A B.C. father whose conviction was upheld for failing to provide the necessaries of life to his son has posted a Facebook response critical of the judges and prosecutors on the case along with the entire justice system.
David Stephan and his wife, Collet, were found guilty last year in their son Ezekiel’s 2012 death from bacterial meningitis.
Their trial in Lethbridge, Alta., heard they treated the 19-month-old boy with garlic, onion and horseradish rather than taking him to a doctor.
“I have come to … realize that within the current system there is no room for justice and truth, there is no humanity and there definitely is no love,” David Stephan wrote from his home in Nelson, hours after the Alberta Court of Appeal decision on Wednesday.
In the post that included two photos of his three children and pregnant wife, Stephan said he described the appeal process as a “rollercoaster of emotions.”
Two of the three Appeal Court judges supported the conviction, but Justice Brian O’Ferrall offered a dissenting opinion. He said the Stephans should have been granted a new trial.
“I have been strongly cautioned to keep quiet as these types of posts could influence the outcome of court decisions, bail hearings etc … But this world needs more people that are willing to take a stand for truth … regardless of the cost,” Stephan said.
“People like Justice O’Ferrall, who was willing to go against the grain and judge righteously, in light of whatever political pressure that he was up against.”
Because of the split decision, the Stephans have automatic leave for the Supreme Court of Canada to hear their arguments, if they choose to take their appeal to that level.
Stephan didn’t directly indicate if they would do so, but he noted he and his wife are grateful they have finally paid off $500,000 in legal bills. He also gave thanks for $150,000 they received in donations.
“But on the other hand we are not excited about the fact that the legal fees are now going to start accumulating again,” he wrote.
Stephan, who said his wife is expecting another child soon, also wrote in the Facebook post about the “dismay” he felt no longer being able to be there to support his wife through the birthing process and meet the newest member of their family until he gets out of jail.
Stephan sentenced to four months behind bars
Stephan said the trial judge erred in his charge to jurors and gave them no choice but to find the couple guilty.
He also pointed to what he called a number of “glaring issues” in the case, including “withheld and falsified” evidence and an “elaborate coverup” of what he said was an ill-equipped ambulance. He said that led to Ezekiel going without oxygen for over eight minutes.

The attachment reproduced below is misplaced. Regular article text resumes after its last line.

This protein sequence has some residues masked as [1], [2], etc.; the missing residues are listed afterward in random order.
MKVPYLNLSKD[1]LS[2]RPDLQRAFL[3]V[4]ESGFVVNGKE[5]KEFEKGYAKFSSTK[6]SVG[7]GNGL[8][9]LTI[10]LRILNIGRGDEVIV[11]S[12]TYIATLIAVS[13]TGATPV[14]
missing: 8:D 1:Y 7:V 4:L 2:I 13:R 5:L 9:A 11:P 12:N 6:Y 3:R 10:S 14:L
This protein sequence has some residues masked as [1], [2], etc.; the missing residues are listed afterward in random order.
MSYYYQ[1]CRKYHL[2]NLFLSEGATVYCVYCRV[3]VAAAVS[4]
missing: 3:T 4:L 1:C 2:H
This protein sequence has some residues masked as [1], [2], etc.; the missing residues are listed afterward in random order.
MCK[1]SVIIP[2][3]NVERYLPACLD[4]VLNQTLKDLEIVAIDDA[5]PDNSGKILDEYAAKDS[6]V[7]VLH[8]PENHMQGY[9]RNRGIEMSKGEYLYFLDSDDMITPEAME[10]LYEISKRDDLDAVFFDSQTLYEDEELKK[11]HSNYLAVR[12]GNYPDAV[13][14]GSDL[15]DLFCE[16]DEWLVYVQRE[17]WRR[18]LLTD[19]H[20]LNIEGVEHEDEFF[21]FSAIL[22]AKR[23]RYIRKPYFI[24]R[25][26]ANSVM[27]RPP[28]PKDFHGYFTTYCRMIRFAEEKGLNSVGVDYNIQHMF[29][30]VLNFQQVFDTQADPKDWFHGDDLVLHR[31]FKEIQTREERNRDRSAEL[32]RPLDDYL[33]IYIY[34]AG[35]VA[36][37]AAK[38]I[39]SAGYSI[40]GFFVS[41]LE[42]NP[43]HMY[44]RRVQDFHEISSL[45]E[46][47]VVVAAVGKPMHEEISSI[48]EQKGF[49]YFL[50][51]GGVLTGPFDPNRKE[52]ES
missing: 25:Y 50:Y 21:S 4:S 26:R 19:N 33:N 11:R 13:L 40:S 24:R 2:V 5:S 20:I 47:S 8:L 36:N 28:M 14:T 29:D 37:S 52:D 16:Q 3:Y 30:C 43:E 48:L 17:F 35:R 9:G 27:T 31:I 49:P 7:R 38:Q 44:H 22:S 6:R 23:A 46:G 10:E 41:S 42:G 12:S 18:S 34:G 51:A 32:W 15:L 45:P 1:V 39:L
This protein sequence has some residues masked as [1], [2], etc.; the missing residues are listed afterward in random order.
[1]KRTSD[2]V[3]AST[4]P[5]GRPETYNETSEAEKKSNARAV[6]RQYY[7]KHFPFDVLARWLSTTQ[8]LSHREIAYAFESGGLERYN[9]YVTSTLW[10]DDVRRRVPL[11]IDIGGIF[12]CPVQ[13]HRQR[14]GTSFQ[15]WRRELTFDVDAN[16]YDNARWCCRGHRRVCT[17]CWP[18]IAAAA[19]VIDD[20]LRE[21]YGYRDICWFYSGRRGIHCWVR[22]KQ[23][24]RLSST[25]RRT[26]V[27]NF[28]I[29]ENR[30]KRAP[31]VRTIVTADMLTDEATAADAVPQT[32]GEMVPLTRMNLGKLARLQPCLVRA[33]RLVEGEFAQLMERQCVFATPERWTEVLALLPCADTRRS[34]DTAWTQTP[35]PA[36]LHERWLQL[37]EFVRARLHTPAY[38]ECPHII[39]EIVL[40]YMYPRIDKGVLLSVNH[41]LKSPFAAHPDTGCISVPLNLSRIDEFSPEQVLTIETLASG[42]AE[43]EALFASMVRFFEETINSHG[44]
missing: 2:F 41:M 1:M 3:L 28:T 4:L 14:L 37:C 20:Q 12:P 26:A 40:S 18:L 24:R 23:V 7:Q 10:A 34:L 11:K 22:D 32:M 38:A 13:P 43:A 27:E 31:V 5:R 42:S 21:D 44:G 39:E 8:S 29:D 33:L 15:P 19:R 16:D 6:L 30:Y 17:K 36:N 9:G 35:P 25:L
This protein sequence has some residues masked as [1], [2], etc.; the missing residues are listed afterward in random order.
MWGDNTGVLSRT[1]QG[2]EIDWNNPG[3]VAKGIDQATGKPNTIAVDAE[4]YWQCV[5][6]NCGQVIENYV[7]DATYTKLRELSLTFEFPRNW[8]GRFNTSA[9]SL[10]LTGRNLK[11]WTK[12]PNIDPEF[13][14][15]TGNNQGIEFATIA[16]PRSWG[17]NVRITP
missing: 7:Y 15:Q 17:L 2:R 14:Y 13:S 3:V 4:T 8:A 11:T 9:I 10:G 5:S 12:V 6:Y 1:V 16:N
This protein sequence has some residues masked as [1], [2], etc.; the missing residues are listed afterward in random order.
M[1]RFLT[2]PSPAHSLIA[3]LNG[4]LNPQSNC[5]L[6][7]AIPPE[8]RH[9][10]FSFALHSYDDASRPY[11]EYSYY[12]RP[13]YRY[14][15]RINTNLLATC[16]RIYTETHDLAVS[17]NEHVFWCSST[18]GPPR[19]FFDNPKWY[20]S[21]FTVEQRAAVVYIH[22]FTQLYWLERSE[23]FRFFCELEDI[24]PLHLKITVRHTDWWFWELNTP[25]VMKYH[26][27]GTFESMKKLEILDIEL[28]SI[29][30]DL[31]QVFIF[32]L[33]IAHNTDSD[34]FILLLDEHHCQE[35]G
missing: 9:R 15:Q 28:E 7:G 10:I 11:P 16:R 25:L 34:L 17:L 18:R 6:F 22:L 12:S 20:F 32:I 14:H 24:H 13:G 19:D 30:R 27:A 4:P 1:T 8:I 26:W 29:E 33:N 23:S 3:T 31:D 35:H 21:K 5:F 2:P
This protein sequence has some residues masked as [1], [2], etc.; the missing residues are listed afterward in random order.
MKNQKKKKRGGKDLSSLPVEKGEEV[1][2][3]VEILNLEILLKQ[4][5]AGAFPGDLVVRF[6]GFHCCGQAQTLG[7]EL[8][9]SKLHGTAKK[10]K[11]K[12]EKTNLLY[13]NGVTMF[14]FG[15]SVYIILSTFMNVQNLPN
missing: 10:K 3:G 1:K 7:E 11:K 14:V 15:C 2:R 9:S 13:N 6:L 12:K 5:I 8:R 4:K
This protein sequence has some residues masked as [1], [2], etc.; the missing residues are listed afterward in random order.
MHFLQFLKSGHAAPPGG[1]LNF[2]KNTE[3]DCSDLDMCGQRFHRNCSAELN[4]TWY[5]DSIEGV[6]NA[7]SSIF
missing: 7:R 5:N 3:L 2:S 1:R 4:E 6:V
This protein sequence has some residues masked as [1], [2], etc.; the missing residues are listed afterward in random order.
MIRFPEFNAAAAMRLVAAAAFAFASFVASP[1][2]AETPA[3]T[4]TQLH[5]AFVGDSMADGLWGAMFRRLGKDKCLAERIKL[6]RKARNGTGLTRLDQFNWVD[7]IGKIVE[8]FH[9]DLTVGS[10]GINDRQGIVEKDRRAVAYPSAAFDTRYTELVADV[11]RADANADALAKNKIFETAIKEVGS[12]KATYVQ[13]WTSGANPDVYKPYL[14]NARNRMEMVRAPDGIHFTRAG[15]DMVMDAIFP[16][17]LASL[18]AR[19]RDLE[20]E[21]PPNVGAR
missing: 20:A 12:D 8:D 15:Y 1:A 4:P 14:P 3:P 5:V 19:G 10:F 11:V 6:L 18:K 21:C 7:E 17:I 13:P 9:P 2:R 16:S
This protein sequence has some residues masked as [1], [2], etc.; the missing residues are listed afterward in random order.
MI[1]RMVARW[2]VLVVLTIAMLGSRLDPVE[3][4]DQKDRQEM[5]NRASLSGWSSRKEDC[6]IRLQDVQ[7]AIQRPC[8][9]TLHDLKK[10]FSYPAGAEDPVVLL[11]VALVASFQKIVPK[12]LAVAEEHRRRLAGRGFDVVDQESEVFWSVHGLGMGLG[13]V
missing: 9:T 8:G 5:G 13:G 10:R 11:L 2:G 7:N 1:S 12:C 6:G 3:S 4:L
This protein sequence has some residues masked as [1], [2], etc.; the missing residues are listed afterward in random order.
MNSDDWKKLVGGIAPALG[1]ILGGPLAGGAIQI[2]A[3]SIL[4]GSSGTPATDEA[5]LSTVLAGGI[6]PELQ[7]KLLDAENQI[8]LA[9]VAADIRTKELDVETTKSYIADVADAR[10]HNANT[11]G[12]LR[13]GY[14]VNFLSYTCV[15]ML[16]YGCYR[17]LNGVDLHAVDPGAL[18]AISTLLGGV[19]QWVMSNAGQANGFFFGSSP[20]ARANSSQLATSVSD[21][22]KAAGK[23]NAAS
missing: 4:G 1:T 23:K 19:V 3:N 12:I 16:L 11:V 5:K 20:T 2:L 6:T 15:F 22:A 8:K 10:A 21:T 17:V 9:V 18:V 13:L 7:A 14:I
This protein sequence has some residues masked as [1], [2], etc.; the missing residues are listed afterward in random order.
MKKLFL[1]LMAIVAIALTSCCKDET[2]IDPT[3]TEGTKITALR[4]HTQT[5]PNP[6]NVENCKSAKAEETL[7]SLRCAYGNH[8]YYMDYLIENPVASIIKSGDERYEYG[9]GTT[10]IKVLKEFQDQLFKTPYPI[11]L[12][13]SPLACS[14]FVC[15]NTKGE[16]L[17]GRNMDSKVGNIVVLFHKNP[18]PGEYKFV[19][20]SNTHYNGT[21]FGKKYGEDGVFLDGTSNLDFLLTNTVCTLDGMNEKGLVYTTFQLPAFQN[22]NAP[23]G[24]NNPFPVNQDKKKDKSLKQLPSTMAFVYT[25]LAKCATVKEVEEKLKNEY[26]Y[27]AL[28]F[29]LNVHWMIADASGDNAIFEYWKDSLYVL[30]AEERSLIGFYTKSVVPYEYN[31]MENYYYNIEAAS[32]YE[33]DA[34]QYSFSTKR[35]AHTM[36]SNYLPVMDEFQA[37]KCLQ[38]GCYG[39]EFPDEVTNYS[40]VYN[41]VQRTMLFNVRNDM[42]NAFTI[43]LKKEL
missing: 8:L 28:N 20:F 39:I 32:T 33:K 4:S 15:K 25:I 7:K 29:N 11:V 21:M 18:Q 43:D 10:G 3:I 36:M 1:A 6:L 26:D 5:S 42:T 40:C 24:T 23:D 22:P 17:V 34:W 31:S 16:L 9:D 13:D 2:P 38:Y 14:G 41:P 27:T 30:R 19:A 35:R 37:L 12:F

Witnesses at the trial said the little boy’s body was so stiff he couldn’t sit in his car seat, so the toddler had to lie on a mattress when his mother drove him from their rural home to a naturopathic clinic in Lethbridge, where she bought an echinacea mixture.
The Stephans never called for medical assistance until Ezekiel stopped breathing. He was rushed to a local hospital and died after being transported to Calgary’s Children’s Hospital.
David Stephan was sentenced to four months in jail and his wife was ordered to spend three months under house arrest — the only exceptions being trips to church and to medical appointments.
During the jury’s decision of the guilty verdict, Stephan recalled that one of the crown prosecutors made the statement that “sometimes love just isn’t enough”.
“With all of the corruption, deception, murdering, and greed that I see plaguing humanity and finding its way into the highest levels of government, I argue that it isn’t that “love just isn’t enough” but rather that there just isn’t enough love,” he said.
The two were released early pending the outcome of the appeal.
The Crown has indicated it will appeal the sentences as being too lenient.
Stephan appeared to believe he will be forced to resume serving his sentence immediately.
He indicated he regrets not speaking out sooner.
“I offer my sincere apologies for remaining quiet over the past year as I valued my false sense of security more than the need to openly speak the truth by exposing the corruption,” he said.
“I have come to see that if I remain quiet today, someone else will needlessly suffer tomorrow.”
With files from Bill Graveland, The Canadian Press